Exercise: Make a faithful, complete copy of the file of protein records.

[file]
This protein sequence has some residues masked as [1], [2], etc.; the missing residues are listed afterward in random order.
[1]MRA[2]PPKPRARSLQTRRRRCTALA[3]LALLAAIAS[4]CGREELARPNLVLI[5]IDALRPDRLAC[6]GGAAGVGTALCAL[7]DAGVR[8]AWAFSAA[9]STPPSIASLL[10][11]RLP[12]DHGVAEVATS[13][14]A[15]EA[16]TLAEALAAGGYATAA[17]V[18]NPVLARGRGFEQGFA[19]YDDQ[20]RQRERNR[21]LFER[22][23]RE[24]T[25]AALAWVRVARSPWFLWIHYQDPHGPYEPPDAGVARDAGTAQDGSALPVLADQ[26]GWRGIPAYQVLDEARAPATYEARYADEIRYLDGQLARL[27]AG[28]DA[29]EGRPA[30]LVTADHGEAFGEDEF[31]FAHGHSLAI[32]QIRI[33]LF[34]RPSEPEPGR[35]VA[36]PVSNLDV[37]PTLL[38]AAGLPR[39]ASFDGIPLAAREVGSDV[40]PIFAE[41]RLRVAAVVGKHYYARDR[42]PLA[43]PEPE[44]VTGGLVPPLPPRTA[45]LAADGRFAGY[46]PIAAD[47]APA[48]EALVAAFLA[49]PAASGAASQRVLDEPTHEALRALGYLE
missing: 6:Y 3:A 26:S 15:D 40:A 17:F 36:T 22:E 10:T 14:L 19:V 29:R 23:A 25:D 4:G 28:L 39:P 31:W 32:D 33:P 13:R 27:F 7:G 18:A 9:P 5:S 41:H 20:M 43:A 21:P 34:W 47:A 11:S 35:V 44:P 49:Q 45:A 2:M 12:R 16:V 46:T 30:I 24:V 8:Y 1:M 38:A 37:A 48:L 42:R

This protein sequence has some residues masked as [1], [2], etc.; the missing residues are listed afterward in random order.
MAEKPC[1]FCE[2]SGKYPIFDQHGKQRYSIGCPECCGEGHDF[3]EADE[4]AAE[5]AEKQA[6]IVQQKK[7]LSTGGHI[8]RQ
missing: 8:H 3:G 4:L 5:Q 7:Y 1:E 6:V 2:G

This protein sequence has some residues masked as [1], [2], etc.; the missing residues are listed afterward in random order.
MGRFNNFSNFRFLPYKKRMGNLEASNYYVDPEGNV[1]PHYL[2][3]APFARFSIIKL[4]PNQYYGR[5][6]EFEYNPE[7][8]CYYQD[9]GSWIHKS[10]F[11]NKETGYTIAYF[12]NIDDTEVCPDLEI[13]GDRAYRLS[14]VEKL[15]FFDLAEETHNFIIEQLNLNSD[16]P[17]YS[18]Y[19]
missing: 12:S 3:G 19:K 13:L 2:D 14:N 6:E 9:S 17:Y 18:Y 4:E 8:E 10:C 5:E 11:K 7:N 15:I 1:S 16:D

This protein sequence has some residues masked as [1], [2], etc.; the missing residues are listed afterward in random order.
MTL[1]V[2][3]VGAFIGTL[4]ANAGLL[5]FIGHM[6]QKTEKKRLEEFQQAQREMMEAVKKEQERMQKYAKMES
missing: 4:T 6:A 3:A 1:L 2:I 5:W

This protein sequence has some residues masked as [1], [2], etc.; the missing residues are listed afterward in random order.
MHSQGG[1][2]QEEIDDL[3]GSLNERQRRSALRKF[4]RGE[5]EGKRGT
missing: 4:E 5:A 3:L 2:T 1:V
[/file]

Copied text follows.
This protein sequence has some residues masked as [1], [2], etc.; the missing residues are listed afterward in random order.
[1]MRA[2]PPKPRARSLQTRRRRCTALA[3]LALLAAIAS[4]CGREELARPNLVLI[5]IDALRPDRLAC[6]GGAAGVGTALCAL[7]DAGVR[8]AWAFSAA[9]STPPSIASLL[10][11]RLP[12]DHGVAEVATS[13][14]A[15]EA[16]TLAEALAAGGYATAA[17]V[18]NPVLARGRGFEQGFA[19]YDDQ[20]RQRERNR[21]LFER[22][23]RE[24]T[25]AALAWVRVARSPWFLWIHYQDPHGPYEPPDAGVARDAGTAQDGSALPVLADQ[26]GWRGIPAYQVLDEARAPATYEARYADEIRYLDGQLARL[27]AG[28]DA[29]EGRPA[30]LVTADHGEAFGEDEF[31]FAHGHSLAI[32]QIRI[33]LF[34]RPSEPEPGR[35]VA[36]PVSNLDV[37]PTLL[38]AAGLPR[39]ASFDGIPLAAREVGSDV[40]PIFAE[41]RLRVAAVVGKHYYARDR[42]PLA[43]PEPE[44]VTGGLVPPLPPRTA[45]LAADGRFAGY[46]PIAAD[47]APA[48]EALVAAFLA[49]PAASGAASQRVLDEPTHEALRALGYLE
missing: 6:Y 3:A 26:S 15:D 40:A 17:F 36:T 22:E 10:T 14:L 19:V 29:R 23:A 25:D 4:G 28:L 39:P 31:W 32:D 33:P 13:R 27:F 7:G 18:A 9:P 5:S 41:H 20:M 43:A 21:P 34:W 47:A 11:S 35:V 44:P 49:Q 45:A 2:M 12:R 16:V 46:T 30:I 24:V 8:Y 1:M 38:A 37:A 48:L 42:R

This protein sequence has some residues masked as [1], [2], etc.; the missing residues are listed afterward in random order.
MAEKPC[1]FCE[2]SGKYPIFDQHGKQRYSIGCPECCGEGHDF[3]EADE[4]AAE[5]AEKQA[6]IVQQKK[7]LSTGGHI[8]RQ
missing: 8:H 3:G 4:L 5:Q 7:Y 1:E 6:V 2:G

This protein sequence has some residues masked as [1], [2], etc.; the missing residues are listed afterward in random order.
MGRFNNFSNFRFLPYKKRMGNLEASNYYVDPEGNV[1]PHYL[2][3]APFARFSIIKL[4]PNQYYGR[5][6]EFEYNPE[7][8]CYYQD[9]GSWIHKS[10]F[11]NKETGYTIAYF[12]NIDDTEVCPDLEI[13]GDRAYRLS[14]VEKL[15]FFDLAEETHNFIIEQLNLNSD[16]P[17]YS[18]Y[19]
missing: 12:S 3:G 19:K 13:L 2:D 14:N 6:E 9:S 17:Y 18:Y 4:E 8:E 10:C 5:E 11:K 7:N 15:I 1:S 16:D

This protein sequence has some residues masked as [1], [2], etc.; the missing residues are listed afterward in random order.
MTL[1]V[2][3]VGAFIGTL[4]ANAGLL[5]FIGHM[6]QKTEKKRLEEFQQAQREMMEAVKKEQERMQKYAKMES
missing: 4:T 6:A 3:A 1:L 2:I 5:W

This protein sequence has some residues masked as [1], [2], etc.; the missing residues are listed afterward in random order.
MHSQGG[1][2]QEEIDDL[3]GSLNERQRRSALRKF[4]RGE[5]EGKRGT
missing: 4:E 5:A 3:L 2:T 1:V